Monday, November 28, 2005

A Singular Lady

Hold on, Meljean, I'll write about Hot Spell in a sec, but I had to get this posted today or lose my train of thought.

I just finished Megan Frampton's A Singular Lady. Actually it was my bit of escapism over the Thanksgiving week when both my parents were staying with me.

I haven't read a classic Regency romance in years--mostly I've read Historical Romances set in the Regency period, which tend to have more sex, more plot twists, and more pages than the classic ones. Well, with A Singular Lady I can remember what it is I like about the Regency romances: snappy wit and great dialogue. Megan Frampton creates an intelligent, manipulative, flirtatious, and witty heroine, Titania. It is such a dangerous game to write a witty, spunky, heroine who is likeable, yet Megan brings it home. I really liked this heroine straight through from the start of the book to the end.

More on Titania in a minute, but I do have to get out of the way the two things which bothered me in A Singular Lady. First, I like Edwin, the broad-shouldered pugilist Lord who is the object of Titania's affections. But I don't feel as if the book is balanced between the two characters. I would have liked more exposition about him, or maybe more scenes from his point of view--he needed to be more developed. The second point is one I don't usually care about, but there's a historical detail here which bothered me. I am not a stickler for proper nomenclature, I usually don't remember where wars are taking place at any point in the Regency period, and I don't keep up with the fashions of the day well enough to care whether the waistline is accurate. However, Edwin keeps talking about having just come back from America. I think if he had just returned from anywhere else in the world I wouldn't have noticed, but America? 1813? Ehh.

(General Disclaimer: I had read a review of A Singular Lady before I read the book wherein the reviewer brought this point up. I was prepared to dismiss it when I read the author's explanation about his travel route being cut from the book, and so on. But even while I was trying to dismiss it while I read, and tried to substitute "Portugal" whenever I read "America", it still sprung up off the page at me. America just doesn't jibe with Napoleonic/Regency England.)

OK, enough of that.

Titania Stanhope comes to London as a penniless maiden who must marry for money or watch her uncle kick her and her brother from their estate. She decides to pretend to be wealthy so that eligible bachelors will not think she is trying to marry for money, even though she is. Edwin Worthington comes to London newly wealthy, but decides to pretend he's a pauper so that women will not be attracted to him solely for his wealth. Ah, the ironies of life.

Megan Frampton has characters lying to each other, and then telling the truth, and then lying again. What I found remarkable was that when a character, especially Titania, lied, I understood her motivation. When the plot turned to present the opportunity for truth-telling, I could understand the motivation for telling the truth. I've read so many romances where I'm left scratching my head at the timing of these decisions, but A Singular Lady flowed through these shifts smoothly.

And then there's wit. I can't describe humor, and I can't analyze wit, but I do enjoy it. I lapped up A Singular Lady in one afternoon, because it was just that enjoyable. Titania writes small "dispatches" from the battlefield of courtship which are great set pieces, but her true sparkle is on every page, as she's deciding what to wear, talking to Edwin or Alistair, or just describing her surroundings. I am always so prepared to hate a heroine who is too cute, too precious, or too perky, but I genuinely like Titania. I hope she and Edwin will be very happy together.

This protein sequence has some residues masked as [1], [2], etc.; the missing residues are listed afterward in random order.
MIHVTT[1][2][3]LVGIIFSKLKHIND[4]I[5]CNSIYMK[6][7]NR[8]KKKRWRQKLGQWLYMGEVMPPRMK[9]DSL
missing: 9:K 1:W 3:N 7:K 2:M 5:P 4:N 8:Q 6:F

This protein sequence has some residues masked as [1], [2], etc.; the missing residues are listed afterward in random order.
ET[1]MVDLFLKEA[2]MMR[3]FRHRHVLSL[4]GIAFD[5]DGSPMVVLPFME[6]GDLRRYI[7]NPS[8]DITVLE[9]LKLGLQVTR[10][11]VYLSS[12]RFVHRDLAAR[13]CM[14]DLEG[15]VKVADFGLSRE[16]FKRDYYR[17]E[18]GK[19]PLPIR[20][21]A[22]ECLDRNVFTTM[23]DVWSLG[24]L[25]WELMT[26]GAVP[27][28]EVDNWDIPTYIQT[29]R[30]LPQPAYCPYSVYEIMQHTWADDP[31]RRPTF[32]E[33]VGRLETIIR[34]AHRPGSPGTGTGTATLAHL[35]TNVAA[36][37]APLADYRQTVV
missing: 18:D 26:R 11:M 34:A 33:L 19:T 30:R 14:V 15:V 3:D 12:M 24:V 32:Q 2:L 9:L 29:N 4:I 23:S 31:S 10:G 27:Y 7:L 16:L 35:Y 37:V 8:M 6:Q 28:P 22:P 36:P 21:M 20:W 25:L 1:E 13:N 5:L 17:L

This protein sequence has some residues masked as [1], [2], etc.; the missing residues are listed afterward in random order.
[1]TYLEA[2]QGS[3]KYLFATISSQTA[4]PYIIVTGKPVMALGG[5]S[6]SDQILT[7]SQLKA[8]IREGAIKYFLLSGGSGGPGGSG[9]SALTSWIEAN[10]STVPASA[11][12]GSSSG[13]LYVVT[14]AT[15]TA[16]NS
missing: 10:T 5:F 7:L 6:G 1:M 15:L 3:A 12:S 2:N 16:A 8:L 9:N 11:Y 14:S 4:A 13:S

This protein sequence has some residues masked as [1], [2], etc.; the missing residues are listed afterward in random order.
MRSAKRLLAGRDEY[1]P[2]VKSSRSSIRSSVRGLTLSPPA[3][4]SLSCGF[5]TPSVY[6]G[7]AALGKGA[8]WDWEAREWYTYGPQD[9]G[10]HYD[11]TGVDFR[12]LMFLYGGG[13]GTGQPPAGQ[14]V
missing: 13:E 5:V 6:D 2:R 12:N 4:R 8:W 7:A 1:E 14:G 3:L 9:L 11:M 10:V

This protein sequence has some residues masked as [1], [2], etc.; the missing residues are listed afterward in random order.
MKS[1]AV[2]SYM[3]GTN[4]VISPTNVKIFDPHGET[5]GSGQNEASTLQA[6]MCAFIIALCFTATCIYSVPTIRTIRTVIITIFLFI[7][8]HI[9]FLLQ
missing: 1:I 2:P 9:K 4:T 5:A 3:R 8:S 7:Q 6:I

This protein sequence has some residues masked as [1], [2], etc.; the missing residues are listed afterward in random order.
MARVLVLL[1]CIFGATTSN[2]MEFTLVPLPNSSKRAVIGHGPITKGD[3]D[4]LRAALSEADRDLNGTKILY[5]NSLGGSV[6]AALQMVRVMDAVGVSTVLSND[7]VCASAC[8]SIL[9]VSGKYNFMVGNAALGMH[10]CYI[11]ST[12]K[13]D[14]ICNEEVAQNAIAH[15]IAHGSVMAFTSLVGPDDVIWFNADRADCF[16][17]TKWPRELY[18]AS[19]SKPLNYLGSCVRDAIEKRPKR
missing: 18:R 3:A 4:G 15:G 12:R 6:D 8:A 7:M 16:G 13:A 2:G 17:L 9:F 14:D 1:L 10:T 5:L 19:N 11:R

5 comments:

meljean brook said...

No worries! :D

I really liked A Singular Lady, too -- for the same reasons. And the historical bit didn't bother as much as it would have, if I hadn't read something on Megan's blog about her having to edit out an explanation for him being in America (I think?) And Tatiana was so funny and charming; and, definitely would have loved more Edwin, but I think because it is the Regency format, it didn't bother me as much as it would have in, say, a contemporary category or historical single-title.

Megan Frampton said...

Suisan:

Thanks for the props! Yeah, I wish I could've explained the whole 'came from America' thing better. But the explanation did not make for good reading. It was quite dull. Apparently (according to my research geek dad) Boston was the hotbed of the anti-war movement, and there was commerce between Canada and England, and Edwin had come from Halifax and then left from Boston, albeit somewhat stealthily, because he was acting as an envoy between American and Canadian interests. Dull, right? My dad wrote pages on the stuff. I had to cut for space.

Thanks for the review, I love it!

Suisan said...

You know, I usually read right over glaring errors about which king was on the throne, or the name of some European principality without batting an eye, especially if the book as whole works.

And it's not to say that Edwin hailing from Boston killed my interest in him or the entire book. Not at all--in fact, I was VERY intrigued to know what he was doing in Boston. I think the reason it made me cock my head was that somehow America just doesn't seem to click with Regency Romances. Sort of like having a Persian ambassador show up at a Regency ball. You kind of say, "Huh?" OK, officially beating a dead horse AND making a mountain out of molehill.

Quick review--loved the book. Really

Anonymous said...

That's a great story. Waiting for more. » » »

Marilyn in AZ said...

The America thing aside. I can't figure out how someone can be an earl if his father is still alive. Can anyone explain this?